The UTDC costs were enormous, confused and hidden. OP was said to be budgeted at $5 million, is now said to have cost $29 million, and I used to use the figure $34.5 million without the Tories getting too incensed.
The problem was, just as the obscene building rush later at SkyDome, that anything goes when politicians and their captive bureaucrats are drunk with the need to open as quickly as possible.
I wrote after the flush of excitement had died out after the OP opening that the government even paid triple time to the guys fashioning the cloakrooms, hardly an essential.
After months of bashing away in my column at OP and the new spending monster called UTDC, I passed Doug Creighton, the founding Sun publisher, in the hallway. He remarked he was getting tired of my criticism and having to field calls next morning from powerful Tories.
He had a strong argument against me. "Damn it, John," he said. "The public loves Ontario Place."
And they did too. A fact I went to great pains to note that evening when I wrote another column bashing OP.
Doug, of course, never mentioned it again, which was another great thing about the Toronto Sun during its baby steps.
OP in its early days bought acceptance with clever ideas and marketing, bolstered by free passes that rained on the media and any useful person. My favourite moment was lounging on a grassy knoll and watching the Toronto Symphony brass its way through the patriotic stew known as the Last Night At the Proms. All free at the Forum, which was too bucolic and nice and not large enough for the hot money dreams of OP bureaucrats who only seemed to know how to lose a lot of money.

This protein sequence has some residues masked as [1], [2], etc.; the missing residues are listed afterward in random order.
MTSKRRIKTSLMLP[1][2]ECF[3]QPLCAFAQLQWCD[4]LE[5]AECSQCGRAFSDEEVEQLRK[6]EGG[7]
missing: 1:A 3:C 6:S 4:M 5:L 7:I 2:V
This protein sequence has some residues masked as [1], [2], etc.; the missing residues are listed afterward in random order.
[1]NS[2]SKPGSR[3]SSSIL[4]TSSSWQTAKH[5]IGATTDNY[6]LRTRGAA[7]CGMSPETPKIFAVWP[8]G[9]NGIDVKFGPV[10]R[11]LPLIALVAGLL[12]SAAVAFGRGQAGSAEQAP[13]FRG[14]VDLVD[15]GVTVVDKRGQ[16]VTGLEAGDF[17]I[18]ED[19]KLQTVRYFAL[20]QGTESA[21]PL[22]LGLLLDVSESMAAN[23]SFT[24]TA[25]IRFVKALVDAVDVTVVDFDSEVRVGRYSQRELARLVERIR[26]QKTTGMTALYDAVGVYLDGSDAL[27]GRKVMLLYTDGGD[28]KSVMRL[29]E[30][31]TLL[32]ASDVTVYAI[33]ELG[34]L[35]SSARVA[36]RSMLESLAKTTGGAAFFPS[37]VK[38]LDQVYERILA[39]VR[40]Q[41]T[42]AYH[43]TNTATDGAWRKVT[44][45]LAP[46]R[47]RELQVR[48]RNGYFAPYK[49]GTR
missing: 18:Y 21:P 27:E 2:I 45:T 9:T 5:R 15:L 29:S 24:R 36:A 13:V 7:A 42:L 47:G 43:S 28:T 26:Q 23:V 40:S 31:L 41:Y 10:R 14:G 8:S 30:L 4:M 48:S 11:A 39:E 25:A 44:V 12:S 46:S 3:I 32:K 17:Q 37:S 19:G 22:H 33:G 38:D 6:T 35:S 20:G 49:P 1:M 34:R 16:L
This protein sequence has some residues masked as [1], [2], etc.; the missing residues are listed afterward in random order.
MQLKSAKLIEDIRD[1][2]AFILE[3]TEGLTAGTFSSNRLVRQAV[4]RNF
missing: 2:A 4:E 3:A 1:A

So the Forum hardened and expanded into the Ampitheatre. Successful for a time because it didn't have to deal with unions, compliments, strangely, of Bob Rae's NDP government.
Just to the north, Exhibition Stadium, which was saddled with unions, couldn't compete because it cost $31,000 just to open and run for a night. I brokered a deal as a CNEA executive that we would cover those costs and give the stadium free to any promoter who was willing to stage an event that would bring people to the Ex. No promoter was interested.
Then the city used the $5.5 million repair fund put aside from ticket revenue to demolish it, a stupid move, and then built, in another stupid move, a smaller stadium for $72 million in a deal that benefitted mainly MLSE, the millionaires who soak us with the lamentable Leafs.
I can't wait to see what happens at OP next. Merging it with the CNE has been so logical, it has been proposed by just about every one of the hordes who have studied the taxes being wasted by OP.
Then there's the idea of having a casino there. Of course the OP staff aren't exactly ecstatic about that because they know Queen's Park would grab all the revenue.
One useful deal would be for OP and Exhibition Place to merge and to be kept afloat by an expansion of the present CNE casino which operates in August. This can be done without legal or political hassles because the Ex is allowed a casino under the provincial regs governing agricultural fairs.
The Ex and OP would operate the casino and some other attractions from Victoria Day to Thanksgiving but really concentrate on July and August when high school and university students would be available for staff.
This is such a logical merger that it could be up and running this year instead of all the people studying the issue running around like a headless chicken just before death.
There's only one thing certain for now if we're not careful. Listen to the wet dreams of all the politicians and it will cost you and me a lot of taxes. And we will also have to listen to a lot of hooey and baloney. But if the new creation makes money and not just fuss, it truly will be a wonderful new attraction on our waterfront.
No, make that it will be a wonderful new miracle, and God knows, we need one considering the chuckleheads mismanaging City Hall and Queen's Park.